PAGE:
Written by: Camden Henry
October 7, 2017
The Melanin Festival is a festival created to pave a lane for youth brand expansion and knowledge. Set to be held annually during the fall, the festival follows a specific motto: “To unify cultures of all backgrounds by bringing together local businesses, art, and community figures for five days of community service and tons of fun…”
Henry “Apollo Robinson” DuHart, a Ft. Pierce native and former FAMU student, moved to Tallahassee about three years ago and was immediately inspired by the people and events dwelling in the area. After noticing the imbalance between parties and black empowerment, he had a dream that motivated him to create the Melanin Fest.
“We need to do something progressive. Proud to be black, yes. But less turn up,” DuHart said as he passionately spoke about what he’s noticed not only in Tallahassee but in Florida as a whole. Since it is a college town, it isn’t a coincidence that Tallahassee is filled with a variety of festivities, especially during the fall semester. But in what ways can a balance be administered?
T’Sehai “Troubelle” Dames, another host and associate of DuHart, believes that individuals should take the initiative to learn from this festival and apply it to everyday life. “People come with a problem but where is the solution?”, Dames questioned.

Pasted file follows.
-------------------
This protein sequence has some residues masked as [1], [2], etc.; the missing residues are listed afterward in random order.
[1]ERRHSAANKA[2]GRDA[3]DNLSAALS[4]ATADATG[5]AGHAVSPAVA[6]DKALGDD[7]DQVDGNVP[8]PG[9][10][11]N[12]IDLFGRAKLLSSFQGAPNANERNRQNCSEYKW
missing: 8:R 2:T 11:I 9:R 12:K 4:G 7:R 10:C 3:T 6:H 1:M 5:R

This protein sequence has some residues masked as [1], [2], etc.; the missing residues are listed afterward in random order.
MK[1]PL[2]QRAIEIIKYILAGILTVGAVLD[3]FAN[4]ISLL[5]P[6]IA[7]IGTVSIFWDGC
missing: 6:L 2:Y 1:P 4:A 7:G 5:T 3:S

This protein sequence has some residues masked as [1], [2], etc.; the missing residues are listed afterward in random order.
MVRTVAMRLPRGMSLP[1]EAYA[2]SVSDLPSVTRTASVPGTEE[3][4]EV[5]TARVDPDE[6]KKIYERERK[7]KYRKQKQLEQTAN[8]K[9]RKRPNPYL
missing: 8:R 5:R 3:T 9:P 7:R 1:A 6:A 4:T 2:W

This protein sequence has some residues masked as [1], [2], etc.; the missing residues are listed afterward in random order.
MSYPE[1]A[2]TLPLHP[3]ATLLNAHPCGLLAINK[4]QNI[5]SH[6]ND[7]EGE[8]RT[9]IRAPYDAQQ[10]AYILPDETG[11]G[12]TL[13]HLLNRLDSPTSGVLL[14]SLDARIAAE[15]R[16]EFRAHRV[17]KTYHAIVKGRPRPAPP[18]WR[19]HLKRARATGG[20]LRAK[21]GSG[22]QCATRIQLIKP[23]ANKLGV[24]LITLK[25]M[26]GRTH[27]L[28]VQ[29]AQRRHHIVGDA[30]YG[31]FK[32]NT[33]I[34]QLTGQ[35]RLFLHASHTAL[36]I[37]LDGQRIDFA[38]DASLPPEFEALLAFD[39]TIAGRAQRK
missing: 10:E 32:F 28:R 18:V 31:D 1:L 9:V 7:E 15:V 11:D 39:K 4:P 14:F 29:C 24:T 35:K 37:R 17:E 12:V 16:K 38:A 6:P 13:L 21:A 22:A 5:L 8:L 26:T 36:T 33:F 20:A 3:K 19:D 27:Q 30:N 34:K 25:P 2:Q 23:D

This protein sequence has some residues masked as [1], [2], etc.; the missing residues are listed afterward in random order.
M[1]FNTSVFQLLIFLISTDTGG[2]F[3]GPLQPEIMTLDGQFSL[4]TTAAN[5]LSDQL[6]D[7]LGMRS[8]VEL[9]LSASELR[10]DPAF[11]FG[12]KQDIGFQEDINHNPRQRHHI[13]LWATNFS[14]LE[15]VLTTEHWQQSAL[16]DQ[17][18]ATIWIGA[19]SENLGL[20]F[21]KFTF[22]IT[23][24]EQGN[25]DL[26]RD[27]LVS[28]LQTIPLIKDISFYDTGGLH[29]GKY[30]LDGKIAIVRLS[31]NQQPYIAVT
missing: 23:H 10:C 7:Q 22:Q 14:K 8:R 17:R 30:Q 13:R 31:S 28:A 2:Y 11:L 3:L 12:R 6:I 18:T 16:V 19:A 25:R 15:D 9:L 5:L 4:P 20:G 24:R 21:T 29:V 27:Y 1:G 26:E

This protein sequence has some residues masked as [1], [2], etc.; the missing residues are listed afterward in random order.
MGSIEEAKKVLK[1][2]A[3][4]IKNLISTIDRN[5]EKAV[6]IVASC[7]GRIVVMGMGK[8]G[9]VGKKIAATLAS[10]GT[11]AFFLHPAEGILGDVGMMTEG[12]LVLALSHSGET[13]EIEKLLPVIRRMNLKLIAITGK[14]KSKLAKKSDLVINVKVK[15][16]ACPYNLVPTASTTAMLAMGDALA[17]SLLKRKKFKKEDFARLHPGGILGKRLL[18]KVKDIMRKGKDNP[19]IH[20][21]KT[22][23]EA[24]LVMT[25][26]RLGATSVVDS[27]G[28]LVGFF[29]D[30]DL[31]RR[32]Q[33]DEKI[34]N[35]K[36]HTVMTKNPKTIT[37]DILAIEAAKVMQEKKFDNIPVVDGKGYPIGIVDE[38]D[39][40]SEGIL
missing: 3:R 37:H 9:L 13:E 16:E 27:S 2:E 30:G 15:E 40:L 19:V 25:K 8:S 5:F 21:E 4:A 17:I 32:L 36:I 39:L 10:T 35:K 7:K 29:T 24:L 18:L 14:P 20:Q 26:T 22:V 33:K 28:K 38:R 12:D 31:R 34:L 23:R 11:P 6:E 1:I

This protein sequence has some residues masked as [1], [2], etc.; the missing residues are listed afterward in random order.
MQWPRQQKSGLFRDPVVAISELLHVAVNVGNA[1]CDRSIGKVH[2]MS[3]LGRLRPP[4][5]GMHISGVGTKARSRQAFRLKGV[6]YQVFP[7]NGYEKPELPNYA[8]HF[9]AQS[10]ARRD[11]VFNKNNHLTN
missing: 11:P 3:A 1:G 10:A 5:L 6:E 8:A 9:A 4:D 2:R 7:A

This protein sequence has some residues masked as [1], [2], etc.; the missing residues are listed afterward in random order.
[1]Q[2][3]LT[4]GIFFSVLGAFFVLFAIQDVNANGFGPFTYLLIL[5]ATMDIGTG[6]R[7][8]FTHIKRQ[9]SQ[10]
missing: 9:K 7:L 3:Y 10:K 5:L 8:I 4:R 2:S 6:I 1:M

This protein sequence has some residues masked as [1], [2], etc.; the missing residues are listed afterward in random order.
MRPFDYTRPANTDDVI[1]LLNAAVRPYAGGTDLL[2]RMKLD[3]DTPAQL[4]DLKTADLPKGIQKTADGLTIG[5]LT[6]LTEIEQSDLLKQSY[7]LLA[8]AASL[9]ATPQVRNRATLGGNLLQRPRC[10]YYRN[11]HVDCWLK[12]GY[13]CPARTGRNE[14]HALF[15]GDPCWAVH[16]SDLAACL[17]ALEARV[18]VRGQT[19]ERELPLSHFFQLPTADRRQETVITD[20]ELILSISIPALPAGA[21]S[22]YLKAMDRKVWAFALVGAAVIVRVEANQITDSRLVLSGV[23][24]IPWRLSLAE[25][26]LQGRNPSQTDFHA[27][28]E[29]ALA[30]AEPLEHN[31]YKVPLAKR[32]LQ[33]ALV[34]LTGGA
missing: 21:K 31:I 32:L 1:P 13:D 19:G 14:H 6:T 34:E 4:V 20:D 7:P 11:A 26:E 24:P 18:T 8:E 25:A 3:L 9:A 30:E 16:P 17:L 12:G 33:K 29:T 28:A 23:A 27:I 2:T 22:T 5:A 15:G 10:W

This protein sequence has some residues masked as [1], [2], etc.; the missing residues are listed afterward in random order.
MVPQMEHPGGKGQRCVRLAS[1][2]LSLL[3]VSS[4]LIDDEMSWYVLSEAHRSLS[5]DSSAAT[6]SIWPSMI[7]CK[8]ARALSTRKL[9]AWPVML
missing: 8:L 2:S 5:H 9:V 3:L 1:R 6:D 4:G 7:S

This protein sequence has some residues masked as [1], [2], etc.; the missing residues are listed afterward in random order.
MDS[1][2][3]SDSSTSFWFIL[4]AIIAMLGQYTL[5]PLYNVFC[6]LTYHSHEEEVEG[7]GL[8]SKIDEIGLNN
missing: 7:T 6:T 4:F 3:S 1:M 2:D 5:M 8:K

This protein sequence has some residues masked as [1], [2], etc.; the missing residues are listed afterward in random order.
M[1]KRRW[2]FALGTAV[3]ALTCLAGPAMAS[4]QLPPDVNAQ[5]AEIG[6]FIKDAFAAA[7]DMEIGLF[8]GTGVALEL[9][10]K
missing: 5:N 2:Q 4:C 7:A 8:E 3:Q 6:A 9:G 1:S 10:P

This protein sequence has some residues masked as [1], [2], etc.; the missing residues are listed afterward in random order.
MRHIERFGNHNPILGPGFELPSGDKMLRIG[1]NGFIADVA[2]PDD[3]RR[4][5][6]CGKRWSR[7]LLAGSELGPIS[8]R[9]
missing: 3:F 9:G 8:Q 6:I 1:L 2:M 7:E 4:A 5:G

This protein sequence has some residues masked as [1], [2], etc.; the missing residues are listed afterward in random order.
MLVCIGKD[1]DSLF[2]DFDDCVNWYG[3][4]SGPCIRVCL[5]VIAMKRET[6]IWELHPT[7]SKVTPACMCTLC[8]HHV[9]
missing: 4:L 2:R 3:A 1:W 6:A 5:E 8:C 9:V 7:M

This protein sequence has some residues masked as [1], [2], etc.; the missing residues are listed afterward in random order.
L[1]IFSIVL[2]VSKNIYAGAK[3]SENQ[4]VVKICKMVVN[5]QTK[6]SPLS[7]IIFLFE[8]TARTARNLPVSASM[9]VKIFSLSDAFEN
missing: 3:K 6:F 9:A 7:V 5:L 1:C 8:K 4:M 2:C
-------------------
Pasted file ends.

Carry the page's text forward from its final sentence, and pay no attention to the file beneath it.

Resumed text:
Based off the Dames’ question, it’s quite evident that the festival is held to be the answer to that question. The festival hosts a variety of different events to not only empower but encourage people to keep hone in on their natural abilities as a human being that goes far beyond music and other forms of artistry. These abilities are focused on agricultural knowledge, spiritual self-awareness, and upholding organic brotherhood.
Since the festival is fairly new, it isn’t a huge boom compared to other events and has been currently limited to social media and “word of mouth” promotion. To make matters worse, the recent impact of Hurricane Irma affected the original schedule of the festival. Ironically, the first annual Melanin Festival was affected by a storm, which led to its postponement as well. But despite the effects of the storm in early September, the Melanin Festival is still alive and well.
DuHart’s plan for the festival is to keep expanding as long as possible. Through plenty of persistence and time, the next festival will possibly make it to Jacksonville, Florida. “This is your future”, says Angelica “Anala Tefnut” Simmons, another attendant and host of the festival, who believes that the festival will not just be beneficial for the current life but the future life as well. All in all, the positivity placed into the festival seems to be working out for their group TUA, the Tallahassee Unsigned Artists.